Coral is one of several so-called “organic gemstones,” the other main ones being pearls and amber. Made out of calcium carbonate (as are pearls) that’s secreted by organisms known as polyps, coral is mostly found in tropical oceans, where colonies of polyps are jammed together to create reefs.
The coral of most interest to jewelers is called precious or noble coral, Corallium rubrum, which ranges in color from dark red to pale rose and “grows” in branched deposits. Precious coral is harvested almost exclusively in the Mediterranean off the coasts of Italy, France, Spain, Algeria, and Tunisia. Other types or coral are pulled from the waters off Malaysia and Japan, Australia and Africa, and numerous Pacific isles.
Thought by the Romans to protect children, today many people are wondering if coral itself needs to be protected. Coral reefs are among the most threatened ecosystems on the planet, dying off at an alarming rate. Pollution along the coast caused by run-off into the world’s oceans is the biggest killer of coral, followed by damage caused by the fisherman.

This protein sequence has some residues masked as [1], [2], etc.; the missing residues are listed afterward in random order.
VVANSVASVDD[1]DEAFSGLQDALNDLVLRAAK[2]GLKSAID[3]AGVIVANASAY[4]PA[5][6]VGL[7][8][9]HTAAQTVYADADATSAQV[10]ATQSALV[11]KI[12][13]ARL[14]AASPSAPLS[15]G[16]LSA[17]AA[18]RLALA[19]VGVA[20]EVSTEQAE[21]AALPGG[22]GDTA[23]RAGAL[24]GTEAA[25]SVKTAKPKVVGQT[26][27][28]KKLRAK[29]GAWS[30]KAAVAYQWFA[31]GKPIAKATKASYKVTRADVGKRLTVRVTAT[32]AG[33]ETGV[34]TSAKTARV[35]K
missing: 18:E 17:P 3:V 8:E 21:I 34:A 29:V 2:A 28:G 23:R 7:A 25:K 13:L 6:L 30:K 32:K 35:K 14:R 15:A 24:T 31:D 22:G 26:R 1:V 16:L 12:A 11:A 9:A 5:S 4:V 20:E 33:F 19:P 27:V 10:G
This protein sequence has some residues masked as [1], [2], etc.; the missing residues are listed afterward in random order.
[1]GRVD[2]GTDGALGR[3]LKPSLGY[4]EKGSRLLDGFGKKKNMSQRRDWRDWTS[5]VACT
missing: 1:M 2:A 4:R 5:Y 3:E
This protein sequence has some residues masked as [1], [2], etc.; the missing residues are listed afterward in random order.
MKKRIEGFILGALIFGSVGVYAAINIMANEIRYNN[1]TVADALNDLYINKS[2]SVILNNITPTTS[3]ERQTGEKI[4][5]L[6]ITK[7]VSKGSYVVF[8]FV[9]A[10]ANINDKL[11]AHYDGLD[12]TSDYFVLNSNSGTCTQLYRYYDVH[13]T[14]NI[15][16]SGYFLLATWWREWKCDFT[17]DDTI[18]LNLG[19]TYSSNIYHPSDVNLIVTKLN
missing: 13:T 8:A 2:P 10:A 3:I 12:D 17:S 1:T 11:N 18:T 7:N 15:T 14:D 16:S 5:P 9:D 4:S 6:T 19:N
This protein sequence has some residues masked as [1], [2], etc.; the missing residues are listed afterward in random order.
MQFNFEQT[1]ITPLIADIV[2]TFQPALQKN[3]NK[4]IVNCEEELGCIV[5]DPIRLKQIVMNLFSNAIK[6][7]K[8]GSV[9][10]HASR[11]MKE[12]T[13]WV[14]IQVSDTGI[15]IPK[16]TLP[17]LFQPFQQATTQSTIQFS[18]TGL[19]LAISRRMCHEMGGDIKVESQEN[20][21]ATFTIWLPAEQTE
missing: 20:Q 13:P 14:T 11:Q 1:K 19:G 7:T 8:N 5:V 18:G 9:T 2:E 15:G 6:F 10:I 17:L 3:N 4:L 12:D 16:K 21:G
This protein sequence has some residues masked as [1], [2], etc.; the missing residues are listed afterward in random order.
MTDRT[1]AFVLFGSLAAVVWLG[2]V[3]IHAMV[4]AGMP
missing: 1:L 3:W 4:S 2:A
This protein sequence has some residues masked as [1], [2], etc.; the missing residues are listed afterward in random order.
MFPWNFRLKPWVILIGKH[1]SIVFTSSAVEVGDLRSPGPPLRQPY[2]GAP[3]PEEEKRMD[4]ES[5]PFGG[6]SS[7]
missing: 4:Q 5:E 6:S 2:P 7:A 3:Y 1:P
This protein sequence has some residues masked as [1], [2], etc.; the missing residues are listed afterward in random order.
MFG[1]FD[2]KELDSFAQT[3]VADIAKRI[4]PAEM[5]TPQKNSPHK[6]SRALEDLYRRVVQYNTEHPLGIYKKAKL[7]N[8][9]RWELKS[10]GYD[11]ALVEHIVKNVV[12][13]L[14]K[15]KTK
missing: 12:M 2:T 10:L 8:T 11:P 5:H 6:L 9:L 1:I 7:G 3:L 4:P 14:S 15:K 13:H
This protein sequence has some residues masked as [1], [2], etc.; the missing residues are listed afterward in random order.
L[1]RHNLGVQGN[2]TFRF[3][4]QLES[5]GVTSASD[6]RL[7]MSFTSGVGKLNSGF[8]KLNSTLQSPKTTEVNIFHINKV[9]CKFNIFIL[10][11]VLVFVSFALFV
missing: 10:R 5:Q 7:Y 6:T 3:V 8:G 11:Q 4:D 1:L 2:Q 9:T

Still, the perception that the jewelry industry may also be contributing to the problem makes coral an unpopular material for many people. Indeed, Hawaiian black coral, which is not made of calcium carbonate, is already protected, and movements are afoot to ban the harvesting of red and pink varieties, the ones most common to fine jewelry.
What’s made coral attractive to jewelers for so many centuries has been its seemingly inexhaustible supply; its relative softness, which lends itself to elaborate carvings such as intricate cameos; and the way it can be polished to a glossy, lustrous finish. Coral is often fashioned into round, barrel-shaped, or oblong beads, as well as show-stopping cabochons in necklaces and rings. Sometimes coral is left in its natural state, as when tiny branches are strung together to form a bracelet or pair of earrings.
Like turquoise, coral is a staple of Native American jewelry. Though there’s obviously no coral in the Southwestern United States where the Hopi and Zuni have historically lived, coral was introduced to indigenous peoples by 16th-century Spaniards, who imported the material for sale and trade.
Like turquoise, much of the coral on the market today is artificial, and not just in Naive American jewelry. To spot the real thing, look for white flecks and patches on and inside the gem’s surface. If a blood-red piece of coral has no such irregularities and its price seems too good to be true, then it’s probably synthetic.